[dateline] Paris 16th. Jany. 1783
About three weeks agone, I forwarded a packet of Letters to Mr. Cranch, inclosing one to him—the first since I have been [in] Europe, that I ever transmitted to America without a line to your Ladyship. I must confess the packet seemed incomplete—a want of time rendered it so. I am persuaded that my Punishment will far surpass your disappointment. However to avoid a similar Misfortune again, I intend this for the first Letter of my next Packet.
Since the Signature of the Preliminaries between England and America, the other Negociations seem to train on very heavily—at least I am not sure they advance with the Rapidity so much wished for by many, and dreaded by others. Indeed we have very little Information of the State or Progress of the other Negociations. If they were very forward, it is natural to conclude that some hint would be given of it. Parliament will meet the 21st. instant. Much is expected from their coming together. Perhaps something may be collected of what has been going forward in the Cabinet in their Recess. France and Spain have their Agents or Commissioners in England to transact their respective Concerns. Their continued Residence in London gives some ground to hope that their Negociations will terminate happily. But nothing conclusive can be drawn from this Circumstance, because a trivial Occurrence may snap asunder a Negotiation of the greatest “Pith and Moment.” To pacify an angry irritated World, to calm the Passions of Man and of Nations, are Objects worthy of him, whose Perfections exempt him from the frailties of Humanity. Negociations that succeed long Wars are but too often so many Histories of the depraved State of Mankind—Pictures of Avarice, Ambition, Pride, Baseness, Impotence &c. To correct, modify and arrange these disorderly Passions in a regular subordination to the great Objects of the Negociation, is a Task of Magnitude and Importance, and worthy of the best of Men, directed by Wisdom from above. How glorious an Employment is it, to be instrumental in giving Peace to a divided distracted World? What a Scope for the Exercise of those feelings that do honor to human Nature? What an Occupation for a Heart susceptible of Benevolence and of Philanthropy! But there are but few who experience these Sensations. The Business of Nations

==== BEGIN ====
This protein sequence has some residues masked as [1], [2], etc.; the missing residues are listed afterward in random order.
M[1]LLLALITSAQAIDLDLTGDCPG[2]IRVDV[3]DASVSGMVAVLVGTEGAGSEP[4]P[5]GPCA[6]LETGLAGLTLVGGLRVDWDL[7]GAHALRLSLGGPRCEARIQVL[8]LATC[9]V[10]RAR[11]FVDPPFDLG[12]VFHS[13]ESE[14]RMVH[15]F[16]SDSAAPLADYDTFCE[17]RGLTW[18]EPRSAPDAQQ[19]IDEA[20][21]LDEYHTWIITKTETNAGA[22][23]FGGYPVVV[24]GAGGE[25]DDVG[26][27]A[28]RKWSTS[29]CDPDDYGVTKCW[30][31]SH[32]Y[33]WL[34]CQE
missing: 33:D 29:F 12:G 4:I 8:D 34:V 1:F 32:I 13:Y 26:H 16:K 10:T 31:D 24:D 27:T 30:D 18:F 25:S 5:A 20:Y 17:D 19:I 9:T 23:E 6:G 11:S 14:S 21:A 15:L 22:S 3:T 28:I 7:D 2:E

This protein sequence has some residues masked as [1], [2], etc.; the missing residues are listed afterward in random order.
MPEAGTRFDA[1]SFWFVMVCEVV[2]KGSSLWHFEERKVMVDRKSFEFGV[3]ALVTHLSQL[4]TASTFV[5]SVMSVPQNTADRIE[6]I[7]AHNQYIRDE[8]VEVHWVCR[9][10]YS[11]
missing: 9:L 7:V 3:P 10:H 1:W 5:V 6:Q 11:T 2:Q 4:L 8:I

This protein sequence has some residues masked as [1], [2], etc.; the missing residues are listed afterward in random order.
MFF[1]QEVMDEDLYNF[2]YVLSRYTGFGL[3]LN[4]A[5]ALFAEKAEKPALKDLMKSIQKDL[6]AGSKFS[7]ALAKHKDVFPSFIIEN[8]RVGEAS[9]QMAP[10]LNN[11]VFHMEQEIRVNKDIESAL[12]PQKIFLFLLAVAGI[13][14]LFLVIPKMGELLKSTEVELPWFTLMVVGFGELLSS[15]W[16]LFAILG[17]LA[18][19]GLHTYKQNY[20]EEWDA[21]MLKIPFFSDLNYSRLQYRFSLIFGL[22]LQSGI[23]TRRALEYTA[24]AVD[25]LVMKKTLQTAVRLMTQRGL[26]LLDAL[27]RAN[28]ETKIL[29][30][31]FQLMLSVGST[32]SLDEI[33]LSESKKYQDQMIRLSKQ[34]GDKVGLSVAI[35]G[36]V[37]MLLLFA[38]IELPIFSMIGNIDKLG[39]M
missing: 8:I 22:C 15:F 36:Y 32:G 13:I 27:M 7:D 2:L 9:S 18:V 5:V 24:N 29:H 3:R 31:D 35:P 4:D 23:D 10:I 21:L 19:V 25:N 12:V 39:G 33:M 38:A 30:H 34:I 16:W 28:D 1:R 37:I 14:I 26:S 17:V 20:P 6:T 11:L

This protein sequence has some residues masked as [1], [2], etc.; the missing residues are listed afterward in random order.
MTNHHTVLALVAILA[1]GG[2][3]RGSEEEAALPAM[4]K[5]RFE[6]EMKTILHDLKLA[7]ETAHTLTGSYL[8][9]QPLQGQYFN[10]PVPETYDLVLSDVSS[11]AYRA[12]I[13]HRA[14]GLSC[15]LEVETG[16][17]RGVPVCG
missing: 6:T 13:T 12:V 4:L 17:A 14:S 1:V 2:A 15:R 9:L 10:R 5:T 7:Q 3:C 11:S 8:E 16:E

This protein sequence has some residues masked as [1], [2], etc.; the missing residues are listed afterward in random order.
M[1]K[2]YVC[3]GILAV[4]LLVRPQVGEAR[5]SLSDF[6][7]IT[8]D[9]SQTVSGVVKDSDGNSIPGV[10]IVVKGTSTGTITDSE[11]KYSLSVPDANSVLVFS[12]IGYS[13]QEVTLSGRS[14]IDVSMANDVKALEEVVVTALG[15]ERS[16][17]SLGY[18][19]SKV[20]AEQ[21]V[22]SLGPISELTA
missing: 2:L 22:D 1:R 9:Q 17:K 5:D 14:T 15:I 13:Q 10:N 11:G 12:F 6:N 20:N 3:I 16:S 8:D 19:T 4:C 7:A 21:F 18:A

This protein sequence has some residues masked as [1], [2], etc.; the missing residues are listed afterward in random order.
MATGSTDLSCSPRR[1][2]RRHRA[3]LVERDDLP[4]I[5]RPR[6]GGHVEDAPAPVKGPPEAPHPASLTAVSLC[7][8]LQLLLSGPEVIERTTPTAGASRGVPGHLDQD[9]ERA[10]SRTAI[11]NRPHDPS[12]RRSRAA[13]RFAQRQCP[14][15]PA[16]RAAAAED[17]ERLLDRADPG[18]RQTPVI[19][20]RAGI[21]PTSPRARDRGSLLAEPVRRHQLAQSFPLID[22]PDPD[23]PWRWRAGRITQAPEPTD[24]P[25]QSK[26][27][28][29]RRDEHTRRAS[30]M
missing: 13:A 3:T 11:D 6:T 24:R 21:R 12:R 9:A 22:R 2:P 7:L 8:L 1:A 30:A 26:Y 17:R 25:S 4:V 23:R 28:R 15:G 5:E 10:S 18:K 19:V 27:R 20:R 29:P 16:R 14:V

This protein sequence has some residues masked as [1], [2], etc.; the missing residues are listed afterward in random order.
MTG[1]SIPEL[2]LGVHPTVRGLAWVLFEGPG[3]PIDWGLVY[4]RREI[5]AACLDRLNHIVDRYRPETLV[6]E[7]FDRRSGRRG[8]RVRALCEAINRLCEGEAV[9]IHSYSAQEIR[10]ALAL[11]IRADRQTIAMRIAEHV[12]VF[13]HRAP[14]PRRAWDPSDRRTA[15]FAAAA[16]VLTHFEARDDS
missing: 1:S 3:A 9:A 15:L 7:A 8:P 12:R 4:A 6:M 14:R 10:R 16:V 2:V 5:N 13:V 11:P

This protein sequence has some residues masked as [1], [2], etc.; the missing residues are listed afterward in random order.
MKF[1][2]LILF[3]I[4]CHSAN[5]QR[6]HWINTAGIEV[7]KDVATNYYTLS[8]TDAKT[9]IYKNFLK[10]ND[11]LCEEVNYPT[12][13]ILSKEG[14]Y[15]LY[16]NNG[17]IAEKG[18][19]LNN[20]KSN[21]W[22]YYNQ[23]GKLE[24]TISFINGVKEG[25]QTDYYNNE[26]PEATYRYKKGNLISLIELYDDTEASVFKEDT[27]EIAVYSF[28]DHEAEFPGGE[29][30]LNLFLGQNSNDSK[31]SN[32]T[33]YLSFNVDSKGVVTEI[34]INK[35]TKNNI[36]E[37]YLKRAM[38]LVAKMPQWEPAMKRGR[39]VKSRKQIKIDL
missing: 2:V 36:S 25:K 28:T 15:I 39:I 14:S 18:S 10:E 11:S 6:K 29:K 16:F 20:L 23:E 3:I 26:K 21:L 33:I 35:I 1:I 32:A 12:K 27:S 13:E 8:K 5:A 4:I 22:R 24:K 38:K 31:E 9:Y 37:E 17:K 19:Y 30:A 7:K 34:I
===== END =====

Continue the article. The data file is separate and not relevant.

is conducted upon different Principles. Arts, Intrigues, and Subterfuges but too commonly take the place of Candor, good faith and plain dealing, and private Views require the Sacrifice of public Good. Ah! the divine Science of Politicks, puzzled in Mazes, not less mysterious
than the mysterious Mysteries
with which designing ambitious Priests have entangled and clouded a plain Religion. However as each successive Generation is to be wiser than the preceeding one, perhaps the World will be enlightened a little, before the Millenium, or that light which we read is to be accompanied with a Heat that will leave no Traces of the Wisdom of any Age.
But seriously speaking this Negociation stagnates Business. The Merchants know not how to conduct themselves in these days of Suspense. War Price and Peace Price for their Merchandizes is a Matter that deserves their Attention. The Freight and Insurance have been very high. They are still so. Indeed they know not whether to ship or not. I wish the Powers would declare their Intentions. One asks for a hint, and another for hint, of what is going forward. I dont understand this hinting work. A Hint would be just as serviceable as plain english—but so long as it is not plain English, nothing secret is communicated. A comical doctrine this. If one was to hint without design the wrong way, and any Mischief should befal the Person hinted to, I am inclined to think the Hinter, would reap a Harvest of Reproaches in plain English, without the disguise of a Hint. Thus much for the Doctrine of Hints. I am far from thinking it a sound one.
I have not heard from Mr. Dana since Novr. last. He was then well. I fancy Master John has nearly arrived by this in Holland.1
I will give You the earliest Intelligence of his Arrival. Remember me, if You please, as due, and believe me to be ever, with the greatest Respect, Madam your most obedient and most humble Servant.